- Simon Stevens unveils 10 sites to be part of Healthy New Towns programme
- NHS England aims to “design in” health focused features, including fast food free zones near schools and dementia friendly streets
- Clinicians, designers and technology experts to shape care provision in each location
NHS England chief executive Simon Stevens will today announce the locations of 10 “healthy new towns” – communities across England where health and wellbeing will be “designed into” their construction.
The plan for healthy new town Barton Park in Oxfordshire
The Healthy New Towns programme, a long awaited plank of the Five Year Forward View, will see areas adopt planning policies that could include fast food free zones near schools and dementia friendly streets.
The programme, run in conjunction with Public Health England, aims to join up design of the built environment with health and care services.
NHS England plans to bring in clinicians, designers and technology experts to shape care provision in each location.
The 10 healthy new town sites
- Whitehill and Bordon, Hampshire construction of 3,350 new homes
- Cranbrook, Devon 8,000 homes will be built
- Darlington 2,500 residential units planned
- Barking Riverside, east London 10,800 homes
- Whyndyke Farm, Fylde, Lancashire 1,400 homes
- Halton Lea, Runcorn, Cheshire 800 homes
- Bicester, Oxfordshire 393 homes
- Northstowe, Cambridgeshire 10,000 homes
- Ebbsfleet Garden City, Kent up to 15,000 new homes
- Barton Park, Oxford 885 homes
Mr Stevens will use a speech at the Kings Fund in London on Tuesday morning to outline how these sites will be designed in order to maximise residents’ health outcomes and prevent conditions such as obesity.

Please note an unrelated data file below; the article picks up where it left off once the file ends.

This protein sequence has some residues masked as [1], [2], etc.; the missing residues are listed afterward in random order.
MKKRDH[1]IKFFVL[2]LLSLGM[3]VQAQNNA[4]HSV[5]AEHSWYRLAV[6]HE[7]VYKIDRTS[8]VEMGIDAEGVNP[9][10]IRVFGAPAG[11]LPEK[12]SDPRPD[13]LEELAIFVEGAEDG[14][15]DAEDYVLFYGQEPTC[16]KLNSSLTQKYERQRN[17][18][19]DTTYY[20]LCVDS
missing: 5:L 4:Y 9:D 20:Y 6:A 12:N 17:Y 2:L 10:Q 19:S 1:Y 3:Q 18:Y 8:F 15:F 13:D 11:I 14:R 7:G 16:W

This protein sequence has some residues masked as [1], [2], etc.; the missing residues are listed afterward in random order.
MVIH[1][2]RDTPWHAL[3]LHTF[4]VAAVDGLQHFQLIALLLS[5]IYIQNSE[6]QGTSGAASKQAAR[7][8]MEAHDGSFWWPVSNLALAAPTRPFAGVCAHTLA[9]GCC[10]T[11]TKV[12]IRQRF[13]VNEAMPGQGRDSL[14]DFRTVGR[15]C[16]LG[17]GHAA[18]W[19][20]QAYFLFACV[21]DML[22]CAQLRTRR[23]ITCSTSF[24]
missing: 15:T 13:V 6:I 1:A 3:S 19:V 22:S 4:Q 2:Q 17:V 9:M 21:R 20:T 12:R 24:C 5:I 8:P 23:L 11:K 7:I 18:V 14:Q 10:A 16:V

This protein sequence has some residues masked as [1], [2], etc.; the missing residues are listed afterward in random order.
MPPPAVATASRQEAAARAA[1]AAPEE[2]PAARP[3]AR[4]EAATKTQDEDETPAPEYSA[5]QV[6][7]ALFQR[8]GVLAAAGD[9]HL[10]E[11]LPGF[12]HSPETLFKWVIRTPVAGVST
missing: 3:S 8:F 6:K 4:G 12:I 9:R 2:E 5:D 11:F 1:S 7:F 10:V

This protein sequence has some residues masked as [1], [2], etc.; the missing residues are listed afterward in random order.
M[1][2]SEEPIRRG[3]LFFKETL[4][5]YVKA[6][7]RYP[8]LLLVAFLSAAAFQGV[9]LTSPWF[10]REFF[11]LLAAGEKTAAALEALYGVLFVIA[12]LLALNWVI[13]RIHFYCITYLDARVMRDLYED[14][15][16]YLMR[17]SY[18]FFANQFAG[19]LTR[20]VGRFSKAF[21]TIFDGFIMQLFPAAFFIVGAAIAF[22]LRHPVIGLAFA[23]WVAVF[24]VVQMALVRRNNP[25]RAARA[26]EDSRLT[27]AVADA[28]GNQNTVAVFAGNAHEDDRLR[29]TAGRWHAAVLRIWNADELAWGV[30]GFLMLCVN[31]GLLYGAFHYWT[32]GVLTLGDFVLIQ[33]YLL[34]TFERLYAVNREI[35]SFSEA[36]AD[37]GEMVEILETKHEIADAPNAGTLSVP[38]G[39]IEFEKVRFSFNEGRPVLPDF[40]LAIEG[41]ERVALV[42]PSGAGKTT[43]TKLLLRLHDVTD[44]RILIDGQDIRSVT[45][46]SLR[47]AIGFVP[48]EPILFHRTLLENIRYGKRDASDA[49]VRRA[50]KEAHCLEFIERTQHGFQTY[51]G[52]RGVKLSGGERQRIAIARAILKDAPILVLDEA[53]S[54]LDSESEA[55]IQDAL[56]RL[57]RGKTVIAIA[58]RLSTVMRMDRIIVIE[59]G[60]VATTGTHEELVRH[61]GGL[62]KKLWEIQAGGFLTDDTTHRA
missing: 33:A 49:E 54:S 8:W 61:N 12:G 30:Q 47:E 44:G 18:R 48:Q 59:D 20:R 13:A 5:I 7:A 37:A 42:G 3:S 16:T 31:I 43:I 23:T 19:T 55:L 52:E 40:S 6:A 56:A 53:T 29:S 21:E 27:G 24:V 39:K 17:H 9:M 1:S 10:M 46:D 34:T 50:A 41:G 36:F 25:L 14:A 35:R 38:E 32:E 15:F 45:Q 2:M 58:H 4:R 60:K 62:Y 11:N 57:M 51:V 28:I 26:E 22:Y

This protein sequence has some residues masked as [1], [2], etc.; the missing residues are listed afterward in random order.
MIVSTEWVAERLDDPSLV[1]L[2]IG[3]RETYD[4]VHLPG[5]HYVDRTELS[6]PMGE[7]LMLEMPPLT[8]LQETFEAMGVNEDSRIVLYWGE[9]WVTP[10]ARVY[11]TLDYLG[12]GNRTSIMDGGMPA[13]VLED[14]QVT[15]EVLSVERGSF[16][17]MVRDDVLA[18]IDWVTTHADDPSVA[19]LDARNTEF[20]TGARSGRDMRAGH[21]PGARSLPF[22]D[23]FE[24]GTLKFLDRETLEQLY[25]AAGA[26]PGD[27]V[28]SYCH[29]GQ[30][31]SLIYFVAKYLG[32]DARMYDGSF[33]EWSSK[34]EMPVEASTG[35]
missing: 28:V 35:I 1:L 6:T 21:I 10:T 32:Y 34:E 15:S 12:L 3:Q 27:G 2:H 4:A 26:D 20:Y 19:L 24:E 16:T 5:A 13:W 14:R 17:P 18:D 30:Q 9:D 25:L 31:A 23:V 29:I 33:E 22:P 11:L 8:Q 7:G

Ideas that could become features of these newly designed health economies include more “digitally enabled” primary care services, green spaces and dementia friendly street design.
Mr Stevens is expected to say: “The much needed push to kick start affordable housing across England creates a golden opportunity for the NHS to help promote health and keep people independent.
“As these new neighbourhoods and towns are built, we’ll kick ourselves if in 10 years’ time we look back having missed the opportunity to ‘design out’ the obesogenic environment, and ‘design in’ health and wellbeing.
“We want children to have places where they want to play with friends and can safely walk or cycle to school, rather than just exercising their fingers on video games.
“We want to see neighbourhoods and adaptable home designs that make it easier for older people to continue to live independently wherever possible.
“And we want new ways of providing new types of digitally enabled local health services that share physical infrastructure and staff with schools and community groups.”
A total of 114 bids were received for healthy new town status drawn up by local authorities, housing associations, NHS organisations and housing developers.
NHS England will spend the next six months working with each site to finalise the details of their plans.
It is understood that the national body will fund project managers to oversee each scheme.
PHE national director for health and wellbeing Kevin Fenton said: “Some of the UK’s most pressing health challenges, such as obesity, mental health issues, physical inactivity and the needs of an ageing population, can all be influenced by the quality of our built and natural environment… We will continue to support the delivery of high quality, healthy environments.”